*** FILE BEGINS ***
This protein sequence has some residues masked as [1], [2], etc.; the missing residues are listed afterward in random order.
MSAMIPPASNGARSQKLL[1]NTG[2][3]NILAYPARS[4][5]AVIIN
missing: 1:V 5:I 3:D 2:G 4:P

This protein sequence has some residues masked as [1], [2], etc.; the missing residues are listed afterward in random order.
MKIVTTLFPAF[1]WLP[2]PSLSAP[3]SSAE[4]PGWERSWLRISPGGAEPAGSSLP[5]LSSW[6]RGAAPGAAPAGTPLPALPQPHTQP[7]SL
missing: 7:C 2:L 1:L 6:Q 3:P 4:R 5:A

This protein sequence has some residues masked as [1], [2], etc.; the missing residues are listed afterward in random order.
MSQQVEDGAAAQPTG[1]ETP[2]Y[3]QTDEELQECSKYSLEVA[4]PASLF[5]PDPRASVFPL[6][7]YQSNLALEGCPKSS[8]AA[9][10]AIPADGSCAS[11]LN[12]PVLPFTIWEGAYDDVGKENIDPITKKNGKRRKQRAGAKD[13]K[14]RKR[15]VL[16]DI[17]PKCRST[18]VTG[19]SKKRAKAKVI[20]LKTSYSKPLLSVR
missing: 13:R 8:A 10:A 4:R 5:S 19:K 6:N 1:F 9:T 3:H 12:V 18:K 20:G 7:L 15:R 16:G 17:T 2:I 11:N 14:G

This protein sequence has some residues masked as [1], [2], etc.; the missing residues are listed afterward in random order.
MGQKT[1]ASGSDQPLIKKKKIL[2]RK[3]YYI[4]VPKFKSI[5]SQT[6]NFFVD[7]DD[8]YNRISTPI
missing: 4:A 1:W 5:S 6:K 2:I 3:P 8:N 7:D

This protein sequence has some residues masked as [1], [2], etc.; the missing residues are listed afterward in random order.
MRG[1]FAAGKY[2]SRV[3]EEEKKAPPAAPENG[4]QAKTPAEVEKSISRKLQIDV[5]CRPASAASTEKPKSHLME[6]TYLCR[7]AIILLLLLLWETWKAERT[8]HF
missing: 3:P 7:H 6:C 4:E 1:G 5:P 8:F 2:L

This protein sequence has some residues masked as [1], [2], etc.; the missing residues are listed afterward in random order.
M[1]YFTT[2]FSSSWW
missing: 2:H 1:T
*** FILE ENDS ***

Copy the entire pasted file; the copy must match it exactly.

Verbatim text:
This protein sequence has some residues masked as [1], [2], etc.; the missing residues are listed afterward in random order.
MSAMIPPASNGARSQKLL[1]NTG[2][3]NILAYPARS[4][5]AVIIN
missing: 1:V 5:I 3:D 2:G 4:P

This protein sequence has some residues masked as [1], [2], etc.; the missing residues are listed afterward in random order.
MKIVTTLFPAF[1]WLP[2]PSLSAP[3]SSAE[4]PGWERSWLRISPGGAEPAGSSLP[5]LSSW[6]RGAAPGAAPAGTPLPALPQPHTQP[7]SL
missing: 7:C 2:L 1:L 6:Q 3:P 4:R 5:A

This protein sequence has some residues masked as [1], [2], etc.; the missing residues are listed afterward in random order.
MSQQVEDGAAAQPTG[1]ETP[2]Y[3]QTDEELQECSKYSLEVA[4]PASLF[5]PDPRASVFPL[6][7]YQSNLALEGCPKSS[8]AA[9][10]AIPADGSCAS[11]LN[12]PVLPFTIWEGAYDDVGKENIDPITKKNGKRRKQRAGAKD[13]K[14]RKR[15]VL[16]DI[17]PKCRST[18]VTG[19]SKKRAKAKVI[20]LKTSYSKPLLSVR
missing: 13:R 8:A 10:A 4:R 5:S 19:K 6:N 1:F 9:T 3:H 12:V 18:K 20:G 7:L 15:R 16:G 17:T 2:I 11:N 14:G

This protein sequence has some residues masked as [1], [2], etc.; the missing residues are listed afterward in random order.
MGQKT[1]ASGSDQPLIKKKKIL[2]RK[3]YYI[4]VPKFKSI[5]SQT[6]NFFVD[7]DD[8]YNRISTPI
missing: 4:A 1:W 5:S 6:K 2:I 3:P 8:N 7:D

This protein sequence has some residues masked as [1], [2], etc.; the missing residues are listed afterward in random order.
MRG[1]FAAGKY[2]SRV[3]EEEKKAPPAAPENG[4]QAKTPAEVEKSISRKLQIDV[5]CRPASAASTEKPKSHLME[6]TYLCR[7]AIILLLLLLWETWKAERT[8]HF
missing: 3:P 7:H 6:C 4:E 1:G 5:P 8:F 2:L

This protein sequence has some residues masked as [1], [2], etc.; the missing residues are listed afterward in random order.
M[1]YFTT[2]FSSSWW
missing: 2:H 1:T